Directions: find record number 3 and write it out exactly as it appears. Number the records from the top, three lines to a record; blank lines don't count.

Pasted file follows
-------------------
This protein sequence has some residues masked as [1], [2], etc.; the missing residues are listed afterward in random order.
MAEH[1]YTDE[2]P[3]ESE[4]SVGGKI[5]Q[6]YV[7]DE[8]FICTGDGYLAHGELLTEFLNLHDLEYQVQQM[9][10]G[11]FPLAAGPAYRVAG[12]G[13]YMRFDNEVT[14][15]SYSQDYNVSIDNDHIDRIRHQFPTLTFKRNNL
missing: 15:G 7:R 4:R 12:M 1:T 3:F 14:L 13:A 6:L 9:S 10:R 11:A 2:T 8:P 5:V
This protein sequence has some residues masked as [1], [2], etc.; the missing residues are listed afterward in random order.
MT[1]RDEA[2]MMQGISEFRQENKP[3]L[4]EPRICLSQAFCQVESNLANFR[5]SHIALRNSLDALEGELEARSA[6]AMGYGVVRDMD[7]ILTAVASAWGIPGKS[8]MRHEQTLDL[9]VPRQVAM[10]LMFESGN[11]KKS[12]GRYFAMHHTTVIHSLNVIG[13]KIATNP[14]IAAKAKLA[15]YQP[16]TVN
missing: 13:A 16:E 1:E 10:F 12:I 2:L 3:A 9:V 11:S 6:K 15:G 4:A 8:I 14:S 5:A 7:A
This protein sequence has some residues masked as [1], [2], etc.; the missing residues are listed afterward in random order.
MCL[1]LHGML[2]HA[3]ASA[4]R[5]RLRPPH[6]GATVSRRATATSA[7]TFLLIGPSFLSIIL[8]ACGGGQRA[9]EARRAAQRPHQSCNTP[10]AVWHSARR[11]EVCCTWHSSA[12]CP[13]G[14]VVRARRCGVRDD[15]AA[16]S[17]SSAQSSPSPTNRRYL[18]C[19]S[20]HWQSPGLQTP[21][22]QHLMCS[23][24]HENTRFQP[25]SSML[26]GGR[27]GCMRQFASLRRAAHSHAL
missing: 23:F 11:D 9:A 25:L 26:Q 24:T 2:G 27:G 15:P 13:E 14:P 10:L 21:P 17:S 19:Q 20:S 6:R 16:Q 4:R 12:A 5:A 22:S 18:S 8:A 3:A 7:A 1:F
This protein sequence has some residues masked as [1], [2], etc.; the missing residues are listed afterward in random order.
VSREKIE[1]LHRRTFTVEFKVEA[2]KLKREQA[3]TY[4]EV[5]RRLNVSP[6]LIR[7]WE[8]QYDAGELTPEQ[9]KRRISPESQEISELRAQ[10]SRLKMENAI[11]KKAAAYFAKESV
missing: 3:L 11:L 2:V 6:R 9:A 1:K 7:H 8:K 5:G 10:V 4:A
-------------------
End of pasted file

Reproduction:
This protein sequence has some residues masked as [1], [2], etc.; the missing residues are listed afterward in random order.
MCL[1]LHGML[2]HA[3]ASA[4]R[5]RLRPPH[6]GATVSRRATATSA[7]TFLLIGPSFLSIIL[8]ACGGGQRA[9]EARRAAQRPHQSCNTP[10]AVWHSARR[11]EVCCTWHSSA[12]CP[13]G[14]VVRARRCGVRDD[15]AA[16]S[17]SSAQSSPSPTNRRYL[18]C[19]S[20]HWQSPGLQTP[21][22]QHLMCS[23][24]HENTRFQP[25]SSML[26]GGR[27]GCMRQFASLRRAAHSHAL
missing: 23:F 11:D 9:A 25:L 26:Q 24:T 2:G 27:G 15:P 13:E 14:P 10:L 21:P 17:S 19:Q 20:S 6:R 16:Q 4:R 12:A 5:A 22:S 18:S 8:A 3:A 7:A 1:F